Don't believe me? We even have different names for it: stuck in rut, stuck between a rock and hard place, stuck in the middle, stuck on you. Okay so that last doesn’t quite have the effect as the others, but you get the point. And when we say we’re stuck, almost every time, it’s not a good thing.
Depending on the composition of the sentence, the Hawaiian word for stuck – pa‘a – doesn’t just mean stuck. It can also mean firm, solid, tight, and secure.
So, as I sat here thinking of what to write my next blog post about – stuck in a writer’s block and frustrated – I thought of how one word can mean so many things in Hawaiian. I thought about how maybe I, too, should think about stuck in a different light. Stuck doesn’t have to be a bad thing.
A block is one of the worst things a writer can face. It can paralyze you staring down that fast-approaching deadline. When you’re on a stage about to perform and you blank, a different form of stuck but a similar block, it’s similarly paralyzing. In these kinds of moments, fear is often the first feeling to rise up.
Fear isn’t always a bad thing. That fear can push you to write through a block. It can make you move onto the next word in a song. But what happens when fear of staying stuck can be paralyzing? One thing that’s helped me for a long time is to find a good mantra and accept the stuck.
Finding a Mantra
You need to find a mantra that works for you in that particular situation. Sometimes it’s the same as in other situations. Other times, it’s not. I suggest you compile a set of them to pull out of your tool belt at the right moment. Here are some of my favorite stuck-in-a-rut mantras:
- You’re okay.
- You don’t build the courage to do something; you do something to build the courage to do it again.
- You’re a good person.
It’s not just about having a good attitude all the time though. It’s about being able to handle challenges. When you can approach a challenge with optimism, you have a higher likelihood, not just of success, but of the ability to thrive.
Find something that works for you, though. Using others as guides can be a start. I’ve found that my mantras are whatever they need to be at the time. Just remember to keep it positive.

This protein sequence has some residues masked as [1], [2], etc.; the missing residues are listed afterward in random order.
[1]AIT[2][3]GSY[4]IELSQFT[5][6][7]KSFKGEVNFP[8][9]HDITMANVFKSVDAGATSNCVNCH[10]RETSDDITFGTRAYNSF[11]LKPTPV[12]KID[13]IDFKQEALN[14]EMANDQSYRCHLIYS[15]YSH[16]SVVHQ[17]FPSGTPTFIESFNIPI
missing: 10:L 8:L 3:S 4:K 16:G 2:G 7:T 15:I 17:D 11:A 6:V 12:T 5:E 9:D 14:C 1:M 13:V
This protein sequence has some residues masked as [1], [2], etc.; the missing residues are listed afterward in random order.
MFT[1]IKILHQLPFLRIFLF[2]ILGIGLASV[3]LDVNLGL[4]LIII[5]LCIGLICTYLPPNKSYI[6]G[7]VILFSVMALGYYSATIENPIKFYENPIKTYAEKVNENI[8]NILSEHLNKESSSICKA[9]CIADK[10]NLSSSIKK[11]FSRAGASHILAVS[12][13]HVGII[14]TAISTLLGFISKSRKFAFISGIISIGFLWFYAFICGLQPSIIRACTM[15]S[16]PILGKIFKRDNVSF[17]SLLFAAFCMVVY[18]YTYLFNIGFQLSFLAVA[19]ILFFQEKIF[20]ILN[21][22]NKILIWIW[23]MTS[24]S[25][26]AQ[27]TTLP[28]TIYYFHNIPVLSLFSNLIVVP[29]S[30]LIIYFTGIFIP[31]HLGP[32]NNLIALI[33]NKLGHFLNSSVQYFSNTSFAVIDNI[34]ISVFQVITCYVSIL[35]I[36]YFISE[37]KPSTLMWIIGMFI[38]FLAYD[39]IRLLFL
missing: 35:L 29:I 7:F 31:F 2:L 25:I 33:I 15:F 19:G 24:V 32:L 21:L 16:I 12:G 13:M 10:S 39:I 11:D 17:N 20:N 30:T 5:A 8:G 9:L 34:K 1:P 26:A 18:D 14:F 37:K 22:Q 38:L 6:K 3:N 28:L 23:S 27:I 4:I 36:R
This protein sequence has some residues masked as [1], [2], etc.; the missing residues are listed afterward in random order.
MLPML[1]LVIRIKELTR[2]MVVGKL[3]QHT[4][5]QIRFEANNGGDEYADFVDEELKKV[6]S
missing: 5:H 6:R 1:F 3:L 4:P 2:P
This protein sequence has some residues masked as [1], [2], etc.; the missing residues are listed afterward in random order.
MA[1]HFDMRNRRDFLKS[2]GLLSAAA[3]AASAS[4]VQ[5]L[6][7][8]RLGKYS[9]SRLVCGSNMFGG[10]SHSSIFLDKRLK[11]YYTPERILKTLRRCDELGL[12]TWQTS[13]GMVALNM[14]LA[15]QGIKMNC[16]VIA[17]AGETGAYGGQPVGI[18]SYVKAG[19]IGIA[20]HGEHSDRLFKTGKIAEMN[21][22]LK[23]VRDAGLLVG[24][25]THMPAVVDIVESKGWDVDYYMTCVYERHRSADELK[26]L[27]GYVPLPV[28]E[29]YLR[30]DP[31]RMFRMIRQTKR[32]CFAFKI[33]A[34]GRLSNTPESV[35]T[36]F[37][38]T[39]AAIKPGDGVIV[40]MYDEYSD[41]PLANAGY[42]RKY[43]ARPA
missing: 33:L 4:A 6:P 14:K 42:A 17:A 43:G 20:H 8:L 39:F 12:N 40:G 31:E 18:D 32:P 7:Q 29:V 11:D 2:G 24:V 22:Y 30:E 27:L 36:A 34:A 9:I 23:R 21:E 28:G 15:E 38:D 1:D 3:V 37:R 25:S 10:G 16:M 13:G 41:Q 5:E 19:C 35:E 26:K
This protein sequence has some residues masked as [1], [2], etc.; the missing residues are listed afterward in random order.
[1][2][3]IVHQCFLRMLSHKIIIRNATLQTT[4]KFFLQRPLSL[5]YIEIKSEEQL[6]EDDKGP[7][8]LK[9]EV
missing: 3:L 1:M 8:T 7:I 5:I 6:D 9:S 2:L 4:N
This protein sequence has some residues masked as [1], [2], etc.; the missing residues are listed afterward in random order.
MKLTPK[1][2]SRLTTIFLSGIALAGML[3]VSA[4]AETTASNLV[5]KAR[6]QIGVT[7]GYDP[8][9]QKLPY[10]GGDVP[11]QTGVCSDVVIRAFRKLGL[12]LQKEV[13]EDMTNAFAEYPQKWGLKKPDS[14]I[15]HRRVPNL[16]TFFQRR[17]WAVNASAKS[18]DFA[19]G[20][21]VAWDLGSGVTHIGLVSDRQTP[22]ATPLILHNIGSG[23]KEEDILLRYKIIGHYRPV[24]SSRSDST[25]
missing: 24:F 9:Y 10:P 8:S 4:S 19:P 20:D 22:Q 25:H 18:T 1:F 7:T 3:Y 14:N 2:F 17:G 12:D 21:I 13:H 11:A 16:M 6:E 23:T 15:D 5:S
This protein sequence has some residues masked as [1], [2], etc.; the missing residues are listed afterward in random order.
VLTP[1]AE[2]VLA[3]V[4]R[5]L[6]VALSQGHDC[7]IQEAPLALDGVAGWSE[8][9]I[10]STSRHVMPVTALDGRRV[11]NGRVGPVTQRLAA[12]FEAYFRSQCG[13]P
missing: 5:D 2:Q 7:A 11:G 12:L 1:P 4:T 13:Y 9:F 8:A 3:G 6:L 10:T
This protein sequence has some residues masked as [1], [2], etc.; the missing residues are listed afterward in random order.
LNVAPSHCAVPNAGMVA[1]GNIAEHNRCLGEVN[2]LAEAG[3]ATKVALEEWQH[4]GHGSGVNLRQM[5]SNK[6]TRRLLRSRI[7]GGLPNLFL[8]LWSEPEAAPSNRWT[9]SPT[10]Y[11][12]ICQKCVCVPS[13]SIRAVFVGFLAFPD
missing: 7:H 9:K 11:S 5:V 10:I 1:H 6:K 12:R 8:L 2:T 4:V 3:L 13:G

What to Do Once You Have a Mantra
There a couple routes you can take depending on what kind of stuck you are. If this is a single occurrence, such as writer’s block for this blog, try closing your eyes, taking deep breaths, and repeating the mantra either out loud or in your head. Repeat it at least three times.
However, if you’re getting a broader feeling of being stuck, say in life in general, you might want to commit to a daily routine. When my husband and/or I are having a rough spell in work or personal life, it’s not uncommon for us to take 5 minutes in the morning doing different mantras or exercises. It can feel really silly or awkward. But, trust me the only logical outcome to putting out positivity is to feel positively. If you’re feeling social pressure, just lock yourself in the bathroom, close your eyes, and run through the mantras in your head.
I’m a strong believer in mantras. I’m an even stronger believer that positivity breeds positivity. I’m also a strong believer that tough things and hard times are a part of life. A mantra might get you through a difficult moment, but it might not get you immediately out of the rut if the rut is a poorly fitted job or a toxic relationship.
In these circumstances, I try my best to go back to that Hawaiian word: pa‘a. Sometimes when I’m stuck, I may not be meant to get unstuck right away. I may be meant to take the time to be firm and to hold tight. And, it might surprise you that perhaps life is giving you this challenge because you are pa‘a. Just because you’re stuck doesn’t mean you’re any less secure or firm in yourself. Let’s not forget Queen Lili‘u’s motto was ‘onipa‘a – steadfast and resolute.